Dec. 5, 2011
At A Glance
UI researcher receives national public works leadership honor
Wilfrid Nixon, professor of civil and environmental engineering in the University of Iowa College of Engineering and an internationally known authority on winter highway maintenance, was recently named a Public Works Leadership Fellow by the American Public Works Association.
As a Leadership Fellow, Nixon will mentor public works professionals enrolled in the association's Donald C. Stone Center for Leadership Excellence during 2012. Nixon is among 53 public works professionals from across North America who were recently inducted as Leadership Fellows.
The association notes that its members in leadership positions average 51 years of age, and as that group heads toward retirement, there is a critical need to bestow their accumulated wisdom on the next generation of leaders through a focused mentoring program.
Nixon has taught an international online course on winter highway maintenance and has presented talks on the subject in Europe, Asia, and the United States. He is also a faculty research engineer in the UI College of Engineering's IIHR -- Hydroscience and Engineering Research Center and a researcher in the UI Center for Global and Regional Environmental Research.
Life and Death on the Prairie artist speaks at Old Capitol Dec. 9
The University of Iowa Pentacrest Museums will host Stephen Longmire, artist of the photography exhibit “Life and Death on the Prairie,” from 5 to 6 p.m. Friday, Dec. 9 for an exhibit-closing reception. The free public event will be held in the Old Capitol Museum’s Hanson Humanities Gallery and will be followed by a presentation and book signing at 7 p.m. at Prairie Lights Book Store in downtown Iowa City.
The exhibit will remain open through Sunday, Dec. 11. Based on Cedar County’s Rochester Cemetery, it features 38 photos taken from Longmire’s book Life and Death on the Prairie, published by The University of Wisconsin Press.
Longmire is a photographer and writer whose work focuses on the politics and history of place. His photographs are in the permanent collections of several museums, including the Corcoran Gallery of Art, the National Park Service, and Grinnell College’s Faulconer Gallery. He has taught the history and practice of photography at Georgetown University and Columbia College in Chicago.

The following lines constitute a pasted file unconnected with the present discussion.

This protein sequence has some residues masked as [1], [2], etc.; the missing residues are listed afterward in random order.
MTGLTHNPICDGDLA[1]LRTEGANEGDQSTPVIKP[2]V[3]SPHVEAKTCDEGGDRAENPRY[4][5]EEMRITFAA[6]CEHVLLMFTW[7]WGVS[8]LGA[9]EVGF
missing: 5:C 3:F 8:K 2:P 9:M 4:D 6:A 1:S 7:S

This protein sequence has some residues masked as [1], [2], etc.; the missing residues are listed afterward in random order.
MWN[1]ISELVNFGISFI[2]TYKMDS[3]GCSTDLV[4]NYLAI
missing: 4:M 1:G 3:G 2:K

For more information visit http://www.uiowa.edu/oldcap/.
UI Museum of Natural History offers lecture on the first humans in Southeast Asia
The University of Iowa Museum of Natural History will conclude its Fall Explorers Seminar Series at 7 p.m. Thursday, Dec. 15, with "Walking to the Far Side of the World: The First Humans in Southeast Asia," a lecture by Arthur Bettis. Bettis is a UI associate professor of geoscience in the College of Liberal Arts and Sciences and academic coordinator of the UI Environmental Sciences Program. The free public lecture will be held in the museum's Biosphere Discovery Hub. Refreshments will be available afterwards.
Fossils of “Java Man”, discovered on Java 119 years ago, were the first finds of Homo erectus, who evolved in either equatorial Africa or the Caucasus more than two million years ago. How, why, and when did these early humans trek to an island in Southeast Asia? Several UI-led field expeditions over the past 10 years have uncovered new information that sheds light on these questions. Bettis will outline the findings and discuss how new information on relationships between early humans and their environment informs us about human evolution.
Photos for At A Glance items, if available, may be found at http://www.flickr.com/photos/uinews.
Campus events are searchable on the UI Master Calendar: http://calendar.uiowa.edu.
Individuals with disabilities are encouraged to attend all UI-sponsored events. If you are a person with a disability who requires an accommodation to participate in a program, please contact the sponsoring department in advance.